If there’s any moment in the job search process when candidates trip up the most, it’s the interview phase. The average accounting and finance professional is much better at researching and solving problems than knowing how to answer tough interview questions.
That’s why if you have a job interview lined up, you need to prepare answers to potential questions before you even enter the hiring manager’s office. Warning: Some of these will be trickier than others.
Breaking down the interview question
To know how to answer tough questions, it helps to understand why they’re asked in the first place. Basically, interviewers need to determine quickly whether you have the following three qualities:
- Technical expertise to do the job
- Interpersonal skills to get along with coworkers
- A desire to join the company
To ensure you have the right temperament for the work environment, managers must go beyond the first quality. To find out how you may fit (the second two qualities), they will ask general questions, behavioral questions, as well as the occasional curveball. This is true whether you’re going for a full-time position or a temporary job, because employers might have a temp-to-hire strategy in the back of their mind.
Top 5 tough interview questions
As noted earlier, interviews are no walks in the park. To succeed, you should research the company and rehearse your answers to many potential questions. Here are five favorite queries interviewers have today:
1. What can you tell me about yourself?
This is a common way for hiring managers to kick off interviews. When answering, keep the above bullet points in mind. Give an overview of your accounting skills, work experience, qualifications and personal traits. Your goal is to pique their interest in what you can do for the company. Consider this question the first step in making a positive impression. Note: This is not the time nor place to mention your children, marital status, political activities, religious affiliation, health issues, hobbies, pets or favorite Netflix show.
2. Why did you leave your last job or Why do you wish to leave your current company?
No gossip, please. The accounting world is surprisingly interconnected, and the last thing you want to do is badmouth mutual acquaintances.
If you’re currently working, highlight what you enjoy about the job. Then segue into your desire for professional advancement or another challenge. Are you between jobs because of a mass layoff or recent move, or did a temporary assignment end? Mention that without going into the weeds.
Be more cautious if you were let go for performance reasons. Your goal here is to explain the circumstances. Perhaps, you didn’t meet expectations because your job description changed or because you didn’t get along with a new supervisor. Reassure interviewers of the lessons learned, and highlight how it was an isolated incident because you have an otherwise stellar work history.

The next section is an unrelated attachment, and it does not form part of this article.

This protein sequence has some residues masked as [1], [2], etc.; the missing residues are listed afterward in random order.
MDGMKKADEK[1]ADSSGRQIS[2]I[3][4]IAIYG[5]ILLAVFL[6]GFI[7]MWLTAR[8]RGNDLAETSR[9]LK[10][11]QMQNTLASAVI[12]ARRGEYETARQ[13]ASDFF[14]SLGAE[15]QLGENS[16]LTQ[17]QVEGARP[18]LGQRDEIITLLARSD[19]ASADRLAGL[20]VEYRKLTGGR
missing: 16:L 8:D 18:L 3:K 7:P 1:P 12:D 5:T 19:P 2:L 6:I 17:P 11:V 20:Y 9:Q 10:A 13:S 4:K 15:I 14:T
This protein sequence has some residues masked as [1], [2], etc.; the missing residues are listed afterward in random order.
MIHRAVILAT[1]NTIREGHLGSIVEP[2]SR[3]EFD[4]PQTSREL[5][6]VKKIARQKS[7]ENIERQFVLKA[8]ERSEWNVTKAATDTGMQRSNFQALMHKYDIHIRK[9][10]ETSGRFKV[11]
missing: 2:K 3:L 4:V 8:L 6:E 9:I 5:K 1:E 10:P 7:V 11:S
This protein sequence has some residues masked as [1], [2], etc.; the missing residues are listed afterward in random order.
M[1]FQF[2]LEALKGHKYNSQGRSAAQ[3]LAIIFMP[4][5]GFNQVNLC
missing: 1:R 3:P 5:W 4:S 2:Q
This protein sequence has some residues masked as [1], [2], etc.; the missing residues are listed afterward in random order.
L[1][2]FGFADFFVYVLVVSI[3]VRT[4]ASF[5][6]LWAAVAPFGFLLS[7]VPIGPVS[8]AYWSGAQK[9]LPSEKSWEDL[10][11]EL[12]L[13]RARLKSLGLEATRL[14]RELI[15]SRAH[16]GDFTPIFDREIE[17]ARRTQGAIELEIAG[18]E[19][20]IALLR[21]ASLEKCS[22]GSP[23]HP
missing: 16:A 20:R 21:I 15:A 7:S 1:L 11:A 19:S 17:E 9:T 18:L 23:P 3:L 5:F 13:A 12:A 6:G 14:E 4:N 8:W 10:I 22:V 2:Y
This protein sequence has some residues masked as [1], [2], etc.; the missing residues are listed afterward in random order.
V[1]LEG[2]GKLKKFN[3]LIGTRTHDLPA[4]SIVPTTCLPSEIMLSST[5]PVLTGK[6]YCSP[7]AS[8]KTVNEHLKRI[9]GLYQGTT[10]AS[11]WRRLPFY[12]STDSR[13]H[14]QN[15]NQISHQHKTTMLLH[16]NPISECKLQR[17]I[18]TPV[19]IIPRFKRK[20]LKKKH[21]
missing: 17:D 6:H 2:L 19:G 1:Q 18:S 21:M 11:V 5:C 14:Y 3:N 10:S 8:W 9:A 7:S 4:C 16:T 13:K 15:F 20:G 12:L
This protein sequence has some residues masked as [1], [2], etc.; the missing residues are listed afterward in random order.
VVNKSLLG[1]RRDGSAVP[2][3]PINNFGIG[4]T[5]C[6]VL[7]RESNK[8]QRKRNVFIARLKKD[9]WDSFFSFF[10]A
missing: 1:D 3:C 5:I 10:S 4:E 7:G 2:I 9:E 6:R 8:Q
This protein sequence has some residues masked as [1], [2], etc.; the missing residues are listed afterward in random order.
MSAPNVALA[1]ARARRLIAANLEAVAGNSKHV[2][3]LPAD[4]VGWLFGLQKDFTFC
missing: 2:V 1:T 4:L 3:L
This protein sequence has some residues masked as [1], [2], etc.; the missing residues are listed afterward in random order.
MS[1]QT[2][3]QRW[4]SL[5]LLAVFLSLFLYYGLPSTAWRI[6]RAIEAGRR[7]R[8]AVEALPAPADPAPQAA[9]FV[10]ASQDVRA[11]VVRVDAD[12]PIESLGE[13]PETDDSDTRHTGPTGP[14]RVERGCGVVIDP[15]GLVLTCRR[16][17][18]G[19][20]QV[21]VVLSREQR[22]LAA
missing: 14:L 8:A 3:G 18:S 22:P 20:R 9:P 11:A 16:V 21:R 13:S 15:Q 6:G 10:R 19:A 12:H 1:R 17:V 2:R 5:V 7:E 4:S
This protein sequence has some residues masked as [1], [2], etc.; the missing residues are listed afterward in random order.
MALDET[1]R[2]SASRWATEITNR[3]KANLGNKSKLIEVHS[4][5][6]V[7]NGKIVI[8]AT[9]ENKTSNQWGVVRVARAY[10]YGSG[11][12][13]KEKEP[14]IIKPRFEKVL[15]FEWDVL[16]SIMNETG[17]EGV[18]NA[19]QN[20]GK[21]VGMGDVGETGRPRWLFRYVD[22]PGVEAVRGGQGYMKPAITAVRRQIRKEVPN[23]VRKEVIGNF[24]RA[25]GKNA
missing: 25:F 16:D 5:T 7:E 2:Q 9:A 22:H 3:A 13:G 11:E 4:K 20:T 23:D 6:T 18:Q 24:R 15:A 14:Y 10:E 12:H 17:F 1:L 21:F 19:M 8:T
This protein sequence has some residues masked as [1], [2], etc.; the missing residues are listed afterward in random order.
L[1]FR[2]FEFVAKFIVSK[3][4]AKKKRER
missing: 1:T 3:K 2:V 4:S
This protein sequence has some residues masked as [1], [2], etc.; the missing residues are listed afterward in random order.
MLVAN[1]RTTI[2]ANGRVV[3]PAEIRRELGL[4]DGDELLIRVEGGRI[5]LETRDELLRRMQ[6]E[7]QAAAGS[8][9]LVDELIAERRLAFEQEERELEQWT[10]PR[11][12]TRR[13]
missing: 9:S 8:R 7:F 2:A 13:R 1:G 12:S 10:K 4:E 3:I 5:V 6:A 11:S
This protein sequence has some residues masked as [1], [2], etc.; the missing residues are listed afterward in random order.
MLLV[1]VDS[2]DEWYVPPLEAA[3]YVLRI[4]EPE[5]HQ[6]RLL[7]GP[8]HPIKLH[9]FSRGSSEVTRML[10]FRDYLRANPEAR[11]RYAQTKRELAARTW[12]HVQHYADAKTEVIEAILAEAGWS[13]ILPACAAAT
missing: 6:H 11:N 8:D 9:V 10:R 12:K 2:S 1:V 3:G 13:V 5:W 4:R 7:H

Finish on a high note by mentioning your dedication to the accounting profession and enthusiasm for the next challenge.
3. What are your strengths and weaknesses?
The key to nailing this tough interview question is preparation. Don’t be caught off-guard if an interviewer lobs you this grenade. Listing positives is easy — you’re great with numbers, excel in several financial platforms, have a stellar work ethic and so on.
But naming your Achilles heel or personal kryptonite? That’s another matter. Mention a real but not deal-breaking weakness. Perhaps you’re slightly introverted, find it difficult to take criticism or would rather do things yourself than delegate. Then immediately follow up with how you’re addressing the shortcoming. For example, if you have subpar networking skills, tell interviewers you plan to talk to more people during the next conference you attend.
4. What salary are you looking for?
This is a really tough interview question. Aim too high, and you could put yourself out of the running. Shoot too low, and you might be leaving money on the table.
You could take one of two approaches. Research current starting salaries for the position you’re seeking, customizing it for your city. The Robert Half Salary Guide for Accounting & Finance is an excellent resource. Then either give hiring managers a salary range you can live with, or say you’d like to find out more about the job responsibilities and non-wage benefits before naming a number. The point is, you never know when a salary negotiation might begin, so always be prepared with current averages in your mind.
5. Where do you want to be in five years?
Your answer to this question gives hiring managers an idea of your motivation and drive. Saying you love the status quo is not a good response. Instead, lay out professional goals you hope to achieve and how you plan to get there. However, mention your adaptability and openness to whatever comes your way. For best results, keep your ambitions in-house, as few employers set out to hire job hoppers.
The goal of any job interview is to demonstrate your talents, initiative and suitability for the role. Since you don’t know exactly what hiring managers are looking for, it’s not always your fault if you don’t come away with a job offer. But do your prep work, and you’ll greatly increase the chances of landing the accounting job you want.